Looking around me I just burst into tears. It was, and excuse my French, the biggest sh*thole I’ve ever seen. It was like City of God but with all the redeeming bits missing. A dirt track with dog sh*t, broken bottles and all manner of litter, which was actually a paradise compared to the ‘beach’… I’ve never seen so much rubbish and debris on a beach. It was deplorable, how can people treat a place like that? It looked like Haad Rin after the Full Moon Party. But at least in Thailand they clean it up. There were fag ends and nappies floating in the grey water and a lot of very old white men in the sea with young Cambodian kids…

There were men having a cock fight down the street, people from the food vendors washing up utensils in sewage puddles and packs of dogs fighting – encouraged by the staff at the hostel I was meant to be staying in.

The hostel Wish You Were Here (yeah f*cking right) I’d booked had a sign outside that read;

“Hostel closed 2pm-5pm for staff party. Sorry not sorry”.

I took this to mean they might have a skeleton staff but no it literally meant ‘we’re all getting f*cked up in the bar so you can wait three hours’. I was hot, tired and just wanted a lie down. But alas I couldn’t so I just read for 2.5 hours as the staff got steadily more drunk and high. They were play fighting and screaming – God knows what they were on but they were wired. As they were all older white men it was very threatening. They kept going into the street and grabbing dogs and trying to make them fight.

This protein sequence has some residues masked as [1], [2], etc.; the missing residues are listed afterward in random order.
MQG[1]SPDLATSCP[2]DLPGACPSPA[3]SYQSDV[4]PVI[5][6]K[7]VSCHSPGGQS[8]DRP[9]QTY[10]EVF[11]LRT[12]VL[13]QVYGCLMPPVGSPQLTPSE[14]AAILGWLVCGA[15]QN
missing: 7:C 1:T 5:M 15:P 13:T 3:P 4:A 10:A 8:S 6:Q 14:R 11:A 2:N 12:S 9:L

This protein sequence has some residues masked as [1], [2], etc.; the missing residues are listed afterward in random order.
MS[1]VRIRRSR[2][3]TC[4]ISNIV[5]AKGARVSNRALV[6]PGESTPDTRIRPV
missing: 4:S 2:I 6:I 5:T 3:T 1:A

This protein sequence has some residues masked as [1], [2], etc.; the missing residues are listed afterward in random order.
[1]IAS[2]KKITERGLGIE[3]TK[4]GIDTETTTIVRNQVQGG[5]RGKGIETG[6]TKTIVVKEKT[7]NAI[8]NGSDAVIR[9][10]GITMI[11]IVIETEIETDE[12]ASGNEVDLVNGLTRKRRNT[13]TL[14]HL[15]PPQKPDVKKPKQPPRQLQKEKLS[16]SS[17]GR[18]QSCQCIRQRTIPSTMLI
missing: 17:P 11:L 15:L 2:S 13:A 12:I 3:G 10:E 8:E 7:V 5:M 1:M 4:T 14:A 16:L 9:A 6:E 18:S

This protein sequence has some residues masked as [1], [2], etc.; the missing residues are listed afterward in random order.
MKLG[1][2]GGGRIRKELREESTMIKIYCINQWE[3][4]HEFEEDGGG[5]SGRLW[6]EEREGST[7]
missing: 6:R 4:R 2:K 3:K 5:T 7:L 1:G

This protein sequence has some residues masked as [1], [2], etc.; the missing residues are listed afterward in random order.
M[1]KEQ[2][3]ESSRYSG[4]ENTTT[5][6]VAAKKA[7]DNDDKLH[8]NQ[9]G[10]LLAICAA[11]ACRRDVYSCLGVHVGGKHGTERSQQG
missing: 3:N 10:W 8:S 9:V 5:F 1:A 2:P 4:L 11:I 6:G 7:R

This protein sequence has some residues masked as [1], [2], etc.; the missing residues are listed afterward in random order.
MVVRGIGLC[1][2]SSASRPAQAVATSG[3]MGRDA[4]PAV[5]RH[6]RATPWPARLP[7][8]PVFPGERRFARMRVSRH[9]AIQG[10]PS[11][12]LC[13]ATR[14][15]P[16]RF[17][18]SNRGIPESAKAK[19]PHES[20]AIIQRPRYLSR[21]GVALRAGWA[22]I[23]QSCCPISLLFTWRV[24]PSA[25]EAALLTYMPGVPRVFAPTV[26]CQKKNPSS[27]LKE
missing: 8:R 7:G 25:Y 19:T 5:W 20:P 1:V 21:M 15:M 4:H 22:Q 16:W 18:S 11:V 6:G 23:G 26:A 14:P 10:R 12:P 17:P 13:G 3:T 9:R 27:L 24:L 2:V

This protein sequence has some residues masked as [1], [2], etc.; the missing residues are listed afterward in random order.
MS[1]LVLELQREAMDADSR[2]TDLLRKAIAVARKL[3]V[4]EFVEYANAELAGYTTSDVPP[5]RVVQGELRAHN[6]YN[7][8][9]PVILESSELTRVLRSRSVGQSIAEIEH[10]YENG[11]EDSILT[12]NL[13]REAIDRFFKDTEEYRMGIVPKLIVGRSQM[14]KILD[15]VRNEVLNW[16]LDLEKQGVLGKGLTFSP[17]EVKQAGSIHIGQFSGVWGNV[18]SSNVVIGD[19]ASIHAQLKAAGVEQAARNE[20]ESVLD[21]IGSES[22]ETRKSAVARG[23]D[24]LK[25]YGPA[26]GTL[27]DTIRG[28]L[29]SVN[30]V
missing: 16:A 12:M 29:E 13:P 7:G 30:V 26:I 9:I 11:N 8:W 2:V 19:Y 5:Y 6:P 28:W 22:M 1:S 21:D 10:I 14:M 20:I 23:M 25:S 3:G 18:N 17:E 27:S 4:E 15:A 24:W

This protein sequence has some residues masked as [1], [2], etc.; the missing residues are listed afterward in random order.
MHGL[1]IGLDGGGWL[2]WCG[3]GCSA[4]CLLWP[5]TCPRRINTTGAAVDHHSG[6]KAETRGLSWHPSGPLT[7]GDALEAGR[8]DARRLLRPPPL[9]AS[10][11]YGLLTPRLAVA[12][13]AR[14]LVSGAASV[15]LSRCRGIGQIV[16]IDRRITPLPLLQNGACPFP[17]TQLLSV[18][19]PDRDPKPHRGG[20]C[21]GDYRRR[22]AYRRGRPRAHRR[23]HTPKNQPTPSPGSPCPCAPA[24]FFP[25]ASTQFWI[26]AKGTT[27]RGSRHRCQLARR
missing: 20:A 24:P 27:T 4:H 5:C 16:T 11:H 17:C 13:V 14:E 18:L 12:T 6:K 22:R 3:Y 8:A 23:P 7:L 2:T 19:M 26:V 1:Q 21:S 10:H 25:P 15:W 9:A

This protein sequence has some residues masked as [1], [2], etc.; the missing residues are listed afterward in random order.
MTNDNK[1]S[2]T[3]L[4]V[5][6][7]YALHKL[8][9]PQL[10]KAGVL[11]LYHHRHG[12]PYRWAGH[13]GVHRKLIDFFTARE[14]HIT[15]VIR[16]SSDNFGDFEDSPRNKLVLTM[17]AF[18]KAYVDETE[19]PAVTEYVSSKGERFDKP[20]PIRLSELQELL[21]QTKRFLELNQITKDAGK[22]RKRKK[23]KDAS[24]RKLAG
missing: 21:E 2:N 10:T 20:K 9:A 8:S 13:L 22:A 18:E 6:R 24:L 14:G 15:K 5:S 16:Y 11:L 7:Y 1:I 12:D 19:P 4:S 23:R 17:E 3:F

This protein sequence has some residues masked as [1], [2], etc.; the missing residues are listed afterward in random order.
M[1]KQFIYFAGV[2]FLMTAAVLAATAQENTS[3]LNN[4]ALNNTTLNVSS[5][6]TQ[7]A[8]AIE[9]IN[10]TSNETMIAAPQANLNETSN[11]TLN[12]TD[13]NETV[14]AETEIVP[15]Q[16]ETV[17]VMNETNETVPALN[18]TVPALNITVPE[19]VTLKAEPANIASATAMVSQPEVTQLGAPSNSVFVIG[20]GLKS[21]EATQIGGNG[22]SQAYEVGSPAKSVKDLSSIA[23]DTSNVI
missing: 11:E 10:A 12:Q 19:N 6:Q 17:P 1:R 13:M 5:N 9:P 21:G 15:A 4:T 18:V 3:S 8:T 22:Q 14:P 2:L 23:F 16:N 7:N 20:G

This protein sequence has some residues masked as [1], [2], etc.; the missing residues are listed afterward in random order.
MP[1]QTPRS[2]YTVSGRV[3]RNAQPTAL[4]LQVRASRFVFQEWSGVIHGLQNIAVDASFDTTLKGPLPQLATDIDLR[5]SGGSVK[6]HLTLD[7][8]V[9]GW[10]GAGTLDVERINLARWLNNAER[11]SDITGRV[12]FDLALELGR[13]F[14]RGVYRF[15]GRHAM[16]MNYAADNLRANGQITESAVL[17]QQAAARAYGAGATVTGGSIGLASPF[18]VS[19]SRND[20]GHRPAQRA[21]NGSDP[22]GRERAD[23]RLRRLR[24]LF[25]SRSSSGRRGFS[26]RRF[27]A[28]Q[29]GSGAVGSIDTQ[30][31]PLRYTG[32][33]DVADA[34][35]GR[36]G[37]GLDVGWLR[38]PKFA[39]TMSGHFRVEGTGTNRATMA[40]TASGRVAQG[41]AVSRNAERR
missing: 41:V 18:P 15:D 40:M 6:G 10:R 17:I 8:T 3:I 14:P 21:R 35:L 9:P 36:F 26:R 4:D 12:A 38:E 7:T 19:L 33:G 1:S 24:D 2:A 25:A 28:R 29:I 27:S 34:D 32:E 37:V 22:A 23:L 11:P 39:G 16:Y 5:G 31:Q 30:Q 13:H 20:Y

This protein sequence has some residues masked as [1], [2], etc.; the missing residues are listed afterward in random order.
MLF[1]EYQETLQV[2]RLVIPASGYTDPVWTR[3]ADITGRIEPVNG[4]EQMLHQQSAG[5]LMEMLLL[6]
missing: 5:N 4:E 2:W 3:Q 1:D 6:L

At 5pm I asked if I could check in to which one of the men replied “we’re full. But you can stay in my room” and all the staff were laughing along, making lewd comments. I’ve never felt that threatened or unsafe, especially in a hostel. I’d never noticed my solo female traveller status as much as I had then. I just thought ‘I cannot risk staying in this hostel’. (I’ve since contacted Hostelworld who I booked it through to alert them to this hostel, I honestly would feel terrible if even one more female traveller went here and felt as scared as I did, their job should be to make you feel welcome, not to make you feel almost certain you’ll get raped if you stay there).

So I got another $50 tuk tuk to Utopia where a girl I met on the bus there was staying. I was getting progressively more fearful of Sihnoukville as it was getting dark and I kept seeing old western men with very young girls, the whole place is just seedy. At Utopia I was  greeted by a dirty old French man with no top on who was so rude to me I had tears in my eyes, he kept barking orders at me ‘sit’, ‘wait’, ‘come’. He showed me the ‘dorm’ available which had about 20 P.E. mats crammed into one room, meaning I’d be sleeping about 1 inch from God knows who. No air con… I just broke down and begged him to please get me a bus, taxi, whatever out of there. I honestly would have paid $1000 rather than stay there. I paid $20.